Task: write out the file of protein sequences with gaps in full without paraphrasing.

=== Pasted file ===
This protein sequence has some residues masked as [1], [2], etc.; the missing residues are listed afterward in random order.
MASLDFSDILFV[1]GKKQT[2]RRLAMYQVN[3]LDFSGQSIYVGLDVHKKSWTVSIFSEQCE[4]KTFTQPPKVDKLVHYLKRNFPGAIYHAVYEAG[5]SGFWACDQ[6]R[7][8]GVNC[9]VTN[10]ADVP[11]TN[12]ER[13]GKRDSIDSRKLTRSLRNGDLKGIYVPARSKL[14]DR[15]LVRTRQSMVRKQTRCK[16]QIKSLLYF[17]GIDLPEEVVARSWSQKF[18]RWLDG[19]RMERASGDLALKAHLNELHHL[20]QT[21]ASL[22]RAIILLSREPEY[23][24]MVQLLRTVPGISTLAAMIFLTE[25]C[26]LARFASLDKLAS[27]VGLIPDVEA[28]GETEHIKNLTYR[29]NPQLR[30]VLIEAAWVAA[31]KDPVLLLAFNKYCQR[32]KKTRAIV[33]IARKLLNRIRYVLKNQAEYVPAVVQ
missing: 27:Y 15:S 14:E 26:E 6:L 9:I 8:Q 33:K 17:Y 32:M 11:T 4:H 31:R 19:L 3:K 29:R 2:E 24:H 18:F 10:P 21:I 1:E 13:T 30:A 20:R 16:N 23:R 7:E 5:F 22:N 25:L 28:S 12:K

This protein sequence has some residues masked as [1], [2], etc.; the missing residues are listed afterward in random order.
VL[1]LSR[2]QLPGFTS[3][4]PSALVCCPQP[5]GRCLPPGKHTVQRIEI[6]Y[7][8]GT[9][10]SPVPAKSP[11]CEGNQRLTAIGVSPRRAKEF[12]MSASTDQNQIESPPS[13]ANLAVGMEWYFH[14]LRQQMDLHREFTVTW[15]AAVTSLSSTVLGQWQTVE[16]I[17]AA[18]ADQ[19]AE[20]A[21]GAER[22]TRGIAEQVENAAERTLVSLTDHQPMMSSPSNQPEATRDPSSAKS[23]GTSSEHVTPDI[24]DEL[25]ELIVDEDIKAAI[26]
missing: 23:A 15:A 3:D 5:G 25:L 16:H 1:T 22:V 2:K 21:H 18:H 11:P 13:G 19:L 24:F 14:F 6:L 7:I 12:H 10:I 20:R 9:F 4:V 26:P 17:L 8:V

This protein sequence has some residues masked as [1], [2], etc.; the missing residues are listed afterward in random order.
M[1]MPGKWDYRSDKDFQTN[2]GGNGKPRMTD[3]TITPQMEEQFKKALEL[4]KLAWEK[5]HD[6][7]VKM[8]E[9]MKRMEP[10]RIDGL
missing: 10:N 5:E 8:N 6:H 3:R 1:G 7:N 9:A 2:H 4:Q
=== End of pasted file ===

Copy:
This protein sequence has some residues masked as [1], [2], etc.; the missing residues are listed afterward in random order.
MASLDFSDILFV[1]GKKQT[2]RRLAMYQVN[3]LDFSGQSIYVGLDVHKKSWTVSIFSEQCE[4]KTFTQPPKVDKLVHYLKRNFPGAIYHAVYEAG[5]SGFWACDQ[6]R[7][8]GVNC[9]VTN[10]ADVP[11]TN[12]ER[13]GKRDSIDSRKLTRSLRNGDLKGIYVPARSKL[14]DR[15]LVRTRQSMVRKQTRCK[16]QIKSLLYF[17]GIDLPEEVVARSWSQKF[18]RWLDG[19]RMERASGDLALKAHLNELHHL[20]QT[21]ASL[22]RAIILLSREPEY[23][24]MVQLLRTVPGISTLAAMIFLTE[25]C[26]LARFASLDKLAS[27]VGLIPDVEA[28]GETEHIKNLTYR[29]NPQLR[30]VLIEAAWVAA[31]KDPVLLLAFNKYCQR[32]KKTRAIV[33]IARKLLNRIRYVLKNQAEYVPAVVQ
missing: 27:Y 15:S 14:E 26:E 6:L 9:I 8:Q 33:K 17:Y 32:M 11:T 4:H 31:R 19:L 3:K 29:R 2:E 24:H 18:F 10:P 21:I 1:E 13:T 30:A 20:R 16:N 23:R 7:E 5:F 22:N 25:L 28:S 12:K

This protein sequence has some residues masked as [1], [2], etc.; the missing residues are listed afterward in random order.
VL[1]LSR[2]QLPGFTS[3][4]PSALVCCPQP[5]GRCLPPGKHTVQRIEI[6]Y[7][8]GT[9][10]SPVPAKSP[11]CEGNQRLTAIGVSPRRAKEF[12]MSASTDQNQIESPPS[13]ANLAVGMEWYFH[14]LRQQMDLHREFTVTW[15]AAVTSLSSTVLGQWQTVE[16]I[17]AA[18]ADQ[19]AE[20]A[21]GAER[22]TRGIAEQVENAAERTLVSLTDHQPMMSSPSNQPEATRDPSSAKS[23]GTSSEHVTPDI[24]DEL[25]ELIVDEDIKAAI[26]
missing: 23:A 15:A 3:D 5:G 25:L 16:H 1:T 22:V 2:K 21:H 18:H 11:P 13:G 19:L 24:F 14:F 6:L 7:I 12:H 10:I 20:R 9:F 4:V 26:P 17:L 8:V

This protein sequence has some residues masked as [1], [2], etc.; the missing residues are listed afterward in random order.
M[1]MPGKWDYRSDKDFQTN[2]GGNGKPRMTD[3]TITPQMEEQFKKALEL[4]KLAWEK[5]HD[6][7]VKM[8]E[9]MKRMEP[10]RIDGL
missing: 10:N 5:E 8:N 6:H 3:R 1:G 7:N 9:A 2:H 4:Q